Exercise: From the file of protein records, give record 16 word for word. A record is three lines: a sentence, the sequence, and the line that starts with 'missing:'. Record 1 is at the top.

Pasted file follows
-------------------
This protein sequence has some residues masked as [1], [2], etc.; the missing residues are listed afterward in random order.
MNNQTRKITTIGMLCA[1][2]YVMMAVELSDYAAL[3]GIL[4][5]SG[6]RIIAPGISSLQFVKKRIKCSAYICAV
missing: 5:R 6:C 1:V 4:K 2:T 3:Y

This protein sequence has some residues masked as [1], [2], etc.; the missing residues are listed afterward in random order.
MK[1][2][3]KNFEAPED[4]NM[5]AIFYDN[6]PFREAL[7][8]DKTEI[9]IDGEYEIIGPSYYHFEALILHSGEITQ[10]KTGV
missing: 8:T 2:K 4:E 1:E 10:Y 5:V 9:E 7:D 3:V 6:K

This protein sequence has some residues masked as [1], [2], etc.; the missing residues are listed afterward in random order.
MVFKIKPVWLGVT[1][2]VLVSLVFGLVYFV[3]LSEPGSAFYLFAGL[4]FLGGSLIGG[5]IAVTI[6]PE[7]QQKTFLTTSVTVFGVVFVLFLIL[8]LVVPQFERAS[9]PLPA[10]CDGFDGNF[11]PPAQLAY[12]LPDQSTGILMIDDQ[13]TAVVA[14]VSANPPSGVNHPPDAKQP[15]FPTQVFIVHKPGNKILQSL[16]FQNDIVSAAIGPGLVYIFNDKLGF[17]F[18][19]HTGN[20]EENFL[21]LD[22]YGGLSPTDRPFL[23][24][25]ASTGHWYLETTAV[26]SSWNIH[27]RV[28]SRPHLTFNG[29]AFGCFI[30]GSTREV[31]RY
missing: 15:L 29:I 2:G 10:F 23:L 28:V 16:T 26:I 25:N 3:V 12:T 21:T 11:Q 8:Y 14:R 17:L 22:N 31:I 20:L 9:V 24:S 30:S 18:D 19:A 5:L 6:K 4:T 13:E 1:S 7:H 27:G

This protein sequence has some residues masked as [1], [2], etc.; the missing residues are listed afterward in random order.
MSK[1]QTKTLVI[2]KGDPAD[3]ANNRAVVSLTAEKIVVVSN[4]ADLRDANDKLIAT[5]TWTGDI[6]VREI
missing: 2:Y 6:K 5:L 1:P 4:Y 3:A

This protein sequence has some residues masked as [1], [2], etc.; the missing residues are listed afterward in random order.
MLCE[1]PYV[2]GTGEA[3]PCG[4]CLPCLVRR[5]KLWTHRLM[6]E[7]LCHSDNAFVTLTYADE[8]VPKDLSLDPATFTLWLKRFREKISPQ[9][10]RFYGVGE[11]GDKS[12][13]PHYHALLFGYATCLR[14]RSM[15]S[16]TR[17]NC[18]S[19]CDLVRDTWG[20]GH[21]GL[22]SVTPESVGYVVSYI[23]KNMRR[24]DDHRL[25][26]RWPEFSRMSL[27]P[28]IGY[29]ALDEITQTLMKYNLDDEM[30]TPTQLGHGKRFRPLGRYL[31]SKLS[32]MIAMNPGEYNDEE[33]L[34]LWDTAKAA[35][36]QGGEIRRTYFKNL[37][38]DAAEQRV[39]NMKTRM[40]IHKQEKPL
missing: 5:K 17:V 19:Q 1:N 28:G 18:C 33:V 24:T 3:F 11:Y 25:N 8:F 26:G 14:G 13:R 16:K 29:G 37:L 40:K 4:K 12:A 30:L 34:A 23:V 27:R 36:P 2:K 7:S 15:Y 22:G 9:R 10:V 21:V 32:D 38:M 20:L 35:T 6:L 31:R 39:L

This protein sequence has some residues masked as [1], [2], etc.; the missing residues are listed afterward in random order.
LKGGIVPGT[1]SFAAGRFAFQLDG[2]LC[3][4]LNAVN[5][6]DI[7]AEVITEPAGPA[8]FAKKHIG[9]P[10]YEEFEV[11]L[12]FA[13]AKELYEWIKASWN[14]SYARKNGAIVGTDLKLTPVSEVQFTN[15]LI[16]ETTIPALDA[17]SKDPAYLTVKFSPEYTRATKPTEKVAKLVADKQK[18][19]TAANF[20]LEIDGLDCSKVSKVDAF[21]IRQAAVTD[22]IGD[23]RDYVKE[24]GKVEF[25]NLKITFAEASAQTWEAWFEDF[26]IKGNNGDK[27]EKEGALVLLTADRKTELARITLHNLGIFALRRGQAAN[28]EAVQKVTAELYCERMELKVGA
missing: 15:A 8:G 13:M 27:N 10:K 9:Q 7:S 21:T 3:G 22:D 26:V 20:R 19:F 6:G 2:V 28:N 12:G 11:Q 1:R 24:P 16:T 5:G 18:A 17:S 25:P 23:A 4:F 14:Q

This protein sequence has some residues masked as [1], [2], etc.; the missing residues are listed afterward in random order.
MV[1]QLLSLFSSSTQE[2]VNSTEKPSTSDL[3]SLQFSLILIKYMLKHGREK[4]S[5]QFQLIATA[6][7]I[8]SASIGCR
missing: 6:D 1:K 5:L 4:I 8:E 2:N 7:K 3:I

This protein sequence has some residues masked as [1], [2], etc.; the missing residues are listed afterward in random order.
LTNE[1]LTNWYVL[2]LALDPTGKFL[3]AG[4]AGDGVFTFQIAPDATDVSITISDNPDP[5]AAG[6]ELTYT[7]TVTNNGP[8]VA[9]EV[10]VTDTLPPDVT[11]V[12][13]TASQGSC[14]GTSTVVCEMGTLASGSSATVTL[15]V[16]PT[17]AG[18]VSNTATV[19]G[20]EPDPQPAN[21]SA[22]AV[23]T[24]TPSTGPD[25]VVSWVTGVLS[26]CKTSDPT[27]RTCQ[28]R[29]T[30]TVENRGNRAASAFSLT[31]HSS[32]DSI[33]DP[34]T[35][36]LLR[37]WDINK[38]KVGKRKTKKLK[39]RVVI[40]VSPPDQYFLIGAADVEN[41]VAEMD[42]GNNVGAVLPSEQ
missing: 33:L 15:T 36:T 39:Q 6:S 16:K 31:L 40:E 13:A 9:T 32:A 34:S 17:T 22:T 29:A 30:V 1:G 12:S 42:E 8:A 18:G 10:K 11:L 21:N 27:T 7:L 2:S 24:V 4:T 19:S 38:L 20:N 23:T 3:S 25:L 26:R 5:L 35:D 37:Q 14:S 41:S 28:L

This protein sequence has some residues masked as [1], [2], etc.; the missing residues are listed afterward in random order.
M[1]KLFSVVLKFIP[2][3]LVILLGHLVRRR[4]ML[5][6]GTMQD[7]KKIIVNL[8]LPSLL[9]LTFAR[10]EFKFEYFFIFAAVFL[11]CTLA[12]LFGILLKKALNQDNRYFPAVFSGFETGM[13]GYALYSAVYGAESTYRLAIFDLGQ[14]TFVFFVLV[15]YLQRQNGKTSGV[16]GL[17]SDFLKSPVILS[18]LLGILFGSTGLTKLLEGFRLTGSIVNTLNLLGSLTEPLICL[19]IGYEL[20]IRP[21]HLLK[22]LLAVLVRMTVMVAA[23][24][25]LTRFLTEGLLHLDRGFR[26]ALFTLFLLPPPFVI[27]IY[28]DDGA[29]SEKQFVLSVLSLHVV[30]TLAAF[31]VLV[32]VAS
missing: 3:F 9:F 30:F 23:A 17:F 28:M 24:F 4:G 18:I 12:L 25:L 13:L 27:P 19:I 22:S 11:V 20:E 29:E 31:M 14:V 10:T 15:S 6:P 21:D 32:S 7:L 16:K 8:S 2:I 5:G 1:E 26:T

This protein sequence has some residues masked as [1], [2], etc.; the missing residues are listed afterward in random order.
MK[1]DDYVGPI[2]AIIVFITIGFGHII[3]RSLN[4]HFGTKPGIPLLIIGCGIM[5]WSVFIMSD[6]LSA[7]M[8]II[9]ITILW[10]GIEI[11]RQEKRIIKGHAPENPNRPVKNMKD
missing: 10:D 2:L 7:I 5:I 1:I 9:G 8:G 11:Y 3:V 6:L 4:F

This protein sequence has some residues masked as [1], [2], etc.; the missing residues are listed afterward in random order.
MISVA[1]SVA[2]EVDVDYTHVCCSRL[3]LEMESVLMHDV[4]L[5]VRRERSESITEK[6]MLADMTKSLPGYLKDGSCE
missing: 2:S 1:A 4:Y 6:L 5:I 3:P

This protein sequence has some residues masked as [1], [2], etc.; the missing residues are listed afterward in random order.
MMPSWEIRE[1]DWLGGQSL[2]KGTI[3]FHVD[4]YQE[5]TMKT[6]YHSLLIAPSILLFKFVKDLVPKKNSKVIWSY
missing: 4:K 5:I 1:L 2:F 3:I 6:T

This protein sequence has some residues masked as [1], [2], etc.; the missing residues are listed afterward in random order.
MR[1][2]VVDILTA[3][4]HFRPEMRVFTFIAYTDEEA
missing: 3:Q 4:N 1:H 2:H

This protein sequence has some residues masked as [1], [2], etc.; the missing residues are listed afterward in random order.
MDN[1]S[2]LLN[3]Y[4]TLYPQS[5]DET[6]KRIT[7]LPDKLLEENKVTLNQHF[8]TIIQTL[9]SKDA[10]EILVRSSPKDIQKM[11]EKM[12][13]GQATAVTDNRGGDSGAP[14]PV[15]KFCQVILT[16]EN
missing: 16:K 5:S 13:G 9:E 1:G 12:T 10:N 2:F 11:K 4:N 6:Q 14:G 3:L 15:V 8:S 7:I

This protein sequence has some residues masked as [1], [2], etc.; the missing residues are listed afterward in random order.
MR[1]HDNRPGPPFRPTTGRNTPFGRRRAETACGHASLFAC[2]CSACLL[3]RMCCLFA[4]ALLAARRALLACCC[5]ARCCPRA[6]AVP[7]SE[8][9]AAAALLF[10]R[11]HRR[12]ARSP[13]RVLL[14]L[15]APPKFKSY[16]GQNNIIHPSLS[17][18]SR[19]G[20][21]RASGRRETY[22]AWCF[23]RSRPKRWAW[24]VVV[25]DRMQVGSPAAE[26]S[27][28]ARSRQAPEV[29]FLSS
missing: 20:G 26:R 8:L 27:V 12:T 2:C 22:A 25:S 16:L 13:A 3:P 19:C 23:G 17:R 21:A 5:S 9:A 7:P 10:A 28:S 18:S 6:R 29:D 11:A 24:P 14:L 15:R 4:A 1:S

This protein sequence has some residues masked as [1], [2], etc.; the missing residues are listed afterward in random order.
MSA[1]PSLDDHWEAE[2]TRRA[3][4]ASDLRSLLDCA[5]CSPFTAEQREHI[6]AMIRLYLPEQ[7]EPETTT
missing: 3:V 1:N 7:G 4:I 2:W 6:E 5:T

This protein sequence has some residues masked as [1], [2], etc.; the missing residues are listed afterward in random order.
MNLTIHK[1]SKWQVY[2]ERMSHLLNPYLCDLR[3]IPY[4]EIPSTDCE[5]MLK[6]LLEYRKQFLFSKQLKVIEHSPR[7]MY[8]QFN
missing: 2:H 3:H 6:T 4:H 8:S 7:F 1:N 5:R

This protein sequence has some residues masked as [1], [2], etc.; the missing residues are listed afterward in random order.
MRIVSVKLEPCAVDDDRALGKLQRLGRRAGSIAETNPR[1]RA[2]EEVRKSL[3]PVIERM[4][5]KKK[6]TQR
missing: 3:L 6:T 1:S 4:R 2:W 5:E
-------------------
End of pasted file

This protein sequence has some residues masked as [1], [2], etc.; the missing residues are listed afterward in random order.
MSA[1]PSLDDHWEAE[2]TRRA[3][4]ASDLRSLLDCA[5]CSPFTAEQREHI[6]AMIRLYLPEQ[7]EPETTT
missing: 3:V 1:N 7:G 4:I 2:W 6:E 5:T